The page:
The evidence suggests a lack of evidence to show whether spironolactone can reduce hirsutism and acne. Hirsutism in women (excessive hair growth) is most often caused by an increased production of male hormones. Spironolactone (`Aldactone' or `Spirotone') is an anti‐androgen, which can be taken with or without the oral contraceptive pill to try and reduce hirsutism. From the studies included in this review, there is some evidence to show that spironolactone is an effective treatment to decrease the degree of hirsutism, but insufficient evidence for the management of acne vulgaris. It appears to be more effective than finasteride 5mg/day, metformin and low dose cyproterone acetate.

Spironolactone for the treatment of high blood pressure

Spironolactone is a medication that has been used to treat high blood pressure since the 1960s. While there is some belief spironolactone reduces blood pressure, there are concerns due to the potential for this drug to cause adverse effects. The aim of this review was to determine the extent to which spironolactone reduces blood pressure, the nature of spironolactone’s adverse effect profile, and to determine the clinical impact of its use for hypertension. The search revealed 5 cross‐over trials with a total of 137 patients that received both spironolactone followed by placebo or vice verse, in a random order. One other trial was found that randomly gave 42 patients either spironolactone (22 patients) or placebo (20 patients). The daily doses of spironolactone used in these studies ranged from 25‐500 mg daily. Studies followed patients for 4 to 8 weeks of therapy. None of the studies reported on the clinical impact of spironolactone (i.e. whether spironolactone reduced heart attacks or strokes compared to placebo). Overall reporting of adverse effects was poor so no conclusions can be drawn about the adverse effect profile. This meta‐analysis shows that spironolactone reduces systolic/diastolic blood pressure by approximately 20/7 mm Hg compared to placebo.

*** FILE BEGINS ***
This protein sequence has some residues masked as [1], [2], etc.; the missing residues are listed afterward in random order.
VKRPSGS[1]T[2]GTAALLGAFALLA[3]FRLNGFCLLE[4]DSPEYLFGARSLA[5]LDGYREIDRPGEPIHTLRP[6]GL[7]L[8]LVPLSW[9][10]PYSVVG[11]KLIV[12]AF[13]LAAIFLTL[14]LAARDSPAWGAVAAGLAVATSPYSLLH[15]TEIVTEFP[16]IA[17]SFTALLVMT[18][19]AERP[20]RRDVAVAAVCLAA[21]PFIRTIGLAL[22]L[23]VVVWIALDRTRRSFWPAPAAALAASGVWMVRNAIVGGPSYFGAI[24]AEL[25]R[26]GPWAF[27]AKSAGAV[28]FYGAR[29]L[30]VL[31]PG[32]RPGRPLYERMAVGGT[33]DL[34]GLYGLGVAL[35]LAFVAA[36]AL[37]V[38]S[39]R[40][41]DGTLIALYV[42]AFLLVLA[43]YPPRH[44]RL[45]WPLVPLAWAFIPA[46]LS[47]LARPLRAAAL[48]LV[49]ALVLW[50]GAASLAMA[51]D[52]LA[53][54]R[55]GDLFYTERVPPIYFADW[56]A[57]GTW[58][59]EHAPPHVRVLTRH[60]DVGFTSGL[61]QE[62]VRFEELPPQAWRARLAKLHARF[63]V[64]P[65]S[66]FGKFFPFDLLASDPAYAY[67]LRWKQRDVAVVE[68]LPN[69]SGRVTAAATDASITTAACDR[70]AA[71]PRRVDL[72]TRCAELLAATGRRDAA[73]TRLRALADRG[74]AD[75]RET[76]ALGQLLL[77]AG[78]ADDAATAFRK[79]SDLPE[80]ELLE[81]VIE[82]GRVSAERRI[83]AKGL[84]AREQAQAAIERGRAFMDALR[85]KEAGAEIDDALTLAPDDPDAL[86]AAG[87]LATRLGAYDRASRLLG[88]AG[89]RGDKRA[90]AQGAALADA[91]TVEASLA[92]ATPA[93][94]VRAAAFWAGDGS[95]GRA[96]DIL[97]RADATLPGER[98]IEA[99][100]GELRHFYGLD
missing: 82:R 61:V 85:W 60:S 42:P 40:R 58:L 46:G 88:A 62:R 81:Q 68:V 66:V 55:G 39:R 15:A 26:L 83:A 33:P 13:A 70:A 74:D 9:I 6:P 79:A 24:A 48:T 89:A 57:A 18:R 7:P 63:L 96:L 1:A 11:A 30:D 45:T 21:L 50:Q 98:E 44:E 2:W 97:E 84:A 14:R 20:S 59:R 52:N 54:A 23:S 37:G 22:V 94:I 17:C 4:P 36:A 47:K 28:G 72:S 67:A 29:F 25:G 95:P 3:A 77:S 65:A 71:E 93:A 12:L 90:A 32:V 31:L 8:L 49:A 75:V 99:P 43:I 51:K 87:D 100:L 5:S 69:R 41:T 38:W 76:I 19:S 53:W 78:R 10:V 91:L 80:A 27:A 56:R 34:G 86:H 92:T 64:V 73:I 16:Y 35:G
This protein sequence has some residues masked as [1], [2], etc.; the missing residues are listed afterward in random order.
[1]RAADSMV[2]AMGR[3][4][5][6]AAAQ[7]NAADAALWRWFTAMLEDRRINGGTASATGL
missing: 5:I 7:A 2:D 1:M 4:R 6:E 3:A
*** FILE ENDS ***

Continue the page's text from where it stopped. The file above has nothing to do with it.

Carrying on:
Aldosterone antagonists for preventing the progression of chronic kidney disease

People who have chronic kidney disease (CKD) are at increased risk of heart disease and worsening kidney disease needing treatment with dialysis or a kidney transplant. Increased amounts of protein in the urine are a sign of kidney stress and are linked to a greater chance of worsening kidney function. Treatments that lower urine protein levels and protect kidney function are available and include angiotensin‐converting enzyme inhibitors and angiotensin receptor blockers. However, protection of kidney function with these two drugs may be incomplete and adding aldosterone blockers (for example, spironolactone or eplerenone) may better protect kidney function. The use of numerous drugs may also increase side‐effects. This review of available trials showed that adding aldosterone antagonist treatment to standard therapy reduced protein release into the urine and lowered blood pressure but had uncertain effects on kidney function and survival. Treatment also increases the amount of potassium in the blood which may require treatment changes, extra blood tests and is potentially harmful. Whether aldosterone blockers protect kidney function to lower the chances needing dialysis or kidney transplantation or prevent heart disease in people who have CKD is unclear and not answered by existing research.